STE P BY STE P
Shoot a hole in one
Here’s how to shoot and edit magical mirror portraits
01 Steady does it
Your tripod is your best friend here, providing a sure way to keep all your images aligned and giving you time to think about your composition. With a fixed camera you can take a minute to decide what you’d like to include or cut out. You’ll need two images, one with the model, and one without.
03 Be consistent
Keep the exposure consistent so that everything fits together later. Use manual mode and work out an exposure. Here we used a shutter speed of 1/160 at f/4 and ISO640. With the exposure sorted, you’re ready to shoot. Try a variety of poses to give you more options later.
05 Mask the mirror
Grab the Quick Selection Brush from the toolbar and paint over the mirror’s surface to select it. Zoom in to check the edges; hold Alt and paint to make corrections if needed. Go to Select>Refine Edge, and set Radius to 2px, Smooth to 20, Feather to 1px. Select Layer>Layer Mask>Hide Selection.
02 Get set up
With a semi-clothed model you need to get everything set up prior to shooting. Keep your model clothed until your settings are finalised. Models don’t enjoy standing around half-naked waiting for you to tweak settings, especially on a cold day in early spring like the one we were shooting on!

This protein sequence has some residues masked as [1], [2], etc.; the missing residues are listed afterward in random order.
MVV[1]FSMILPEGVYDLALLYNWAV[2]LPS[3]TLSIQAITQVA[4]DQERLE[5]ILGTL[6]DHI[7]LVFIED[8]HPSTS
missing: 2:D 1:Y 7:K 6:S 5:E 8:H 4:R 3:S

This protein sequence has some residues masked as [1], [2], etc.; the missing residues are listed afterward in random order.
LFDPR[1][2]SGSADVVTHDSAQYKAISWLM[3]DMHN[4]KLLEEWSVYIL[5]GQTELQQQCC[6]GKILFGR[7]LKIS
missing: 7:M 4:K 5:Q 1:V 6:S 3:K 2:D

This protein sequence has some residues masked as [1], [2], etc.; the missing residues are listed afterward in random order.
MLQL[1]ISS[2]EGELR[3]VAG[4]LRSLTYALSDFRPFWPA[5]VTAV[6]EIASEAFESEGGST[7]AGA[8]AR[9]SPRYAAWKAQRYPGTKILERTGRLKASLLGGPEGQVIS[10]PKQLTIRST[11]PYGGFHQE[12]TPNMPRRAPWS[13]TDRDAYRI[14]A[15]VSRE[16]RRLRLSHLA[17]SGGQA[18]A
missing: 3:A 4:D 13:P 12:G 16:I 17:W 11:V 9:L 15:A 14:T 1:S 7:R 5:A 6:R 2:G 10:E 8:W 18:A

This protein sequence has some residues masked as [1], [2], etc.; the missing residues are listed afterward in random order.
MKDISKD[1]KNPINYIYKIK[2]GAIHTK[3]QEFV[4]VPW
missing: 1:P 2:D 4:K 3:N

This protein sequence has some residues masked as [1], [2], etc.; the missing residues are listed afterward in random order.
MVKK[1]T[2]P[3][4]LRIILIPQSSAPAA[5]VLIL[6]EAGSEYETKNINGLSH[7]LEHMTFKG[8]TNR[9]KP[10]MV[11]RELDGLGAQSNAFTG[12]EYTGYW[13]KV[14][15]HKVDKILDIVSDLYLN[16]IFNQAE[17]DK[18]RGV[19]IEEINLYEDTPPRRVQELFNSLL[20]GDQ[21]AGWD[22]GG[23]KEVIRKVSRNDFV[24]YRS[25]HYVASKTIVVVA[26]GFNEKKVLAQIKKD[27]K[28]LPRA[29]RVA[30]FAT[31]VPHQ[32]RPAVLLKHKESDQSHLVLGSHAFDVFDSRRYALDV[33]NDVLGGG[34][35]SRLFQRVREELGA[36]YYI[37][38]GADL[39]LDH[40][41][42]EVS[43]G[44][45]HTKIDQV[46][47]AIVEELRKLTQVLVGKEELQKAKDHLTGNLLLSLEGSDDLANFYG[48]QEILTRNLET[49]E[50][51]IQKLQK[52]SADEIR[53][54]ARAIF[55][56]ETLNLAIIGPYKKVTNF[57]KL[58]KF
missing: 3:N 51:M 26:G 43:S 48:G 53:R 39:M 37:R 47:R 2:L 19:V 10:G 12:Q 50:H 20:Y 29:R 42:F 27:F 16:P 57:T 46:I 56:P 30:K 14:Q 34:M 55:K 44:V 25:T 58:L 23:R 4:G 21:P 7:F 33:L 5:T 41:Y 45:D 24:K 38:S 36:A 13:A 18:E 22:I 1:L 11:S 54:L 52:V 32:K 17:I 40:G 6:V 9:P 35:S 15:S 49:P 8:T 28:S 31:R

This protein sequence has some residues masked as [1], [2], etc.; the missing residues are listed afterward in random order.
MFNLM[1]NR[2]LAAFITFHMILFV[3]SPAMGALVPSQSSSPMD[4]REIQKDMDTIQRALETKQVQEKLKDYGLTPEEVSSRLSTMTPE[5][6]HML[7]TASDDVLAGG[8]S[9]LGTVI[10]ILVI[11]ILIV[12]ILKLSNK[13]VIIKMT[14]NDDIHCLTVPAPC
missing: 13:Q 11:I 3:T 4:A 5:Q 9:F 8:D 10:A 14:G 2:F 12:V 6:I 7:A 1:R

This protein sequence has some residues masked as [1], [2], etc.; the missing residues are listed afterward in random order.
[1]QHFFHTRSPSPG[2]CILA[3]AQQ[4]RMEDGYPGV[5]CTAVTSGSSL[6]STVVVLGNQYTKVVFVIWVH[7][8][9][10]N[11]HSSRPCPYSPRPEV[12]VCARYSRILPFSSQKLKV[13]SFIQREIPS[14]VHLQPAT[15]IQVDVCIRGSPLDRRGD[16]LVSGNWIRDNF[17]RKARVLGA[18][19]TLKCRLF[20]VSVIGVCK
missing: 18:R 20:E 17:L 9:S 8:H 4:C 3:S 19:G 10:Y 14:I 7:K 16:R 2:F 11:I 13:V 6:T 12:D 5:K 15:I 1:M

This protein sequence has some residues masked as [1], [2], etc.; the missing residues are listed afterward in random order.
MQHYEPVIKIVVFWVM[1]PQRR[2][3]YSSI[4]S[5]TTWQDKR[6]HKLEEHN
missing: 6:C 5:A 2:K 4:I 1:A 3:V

04 Copy and paste
Back in the digital darkroom, open up your two images in Photoshop (or use our shots). Take the shot of the model, go to Select>All, and press Cmd/Ctrl+C to copy it. Then go to your image without the model and press Cmd/Ctrl+V to paste the model shot onto it, as a separate layer.
06 Soften the edges
To give the mirror a hazy quality, Cmd/Ctrl+click the mask thumbnail, then go to Select>Inverse. Create a new layer and paint with a white brush around the mirror’s edges. Finally, create another layer, grab the Spot Healing Brush, set Sample All Layers, and paint over any distractions.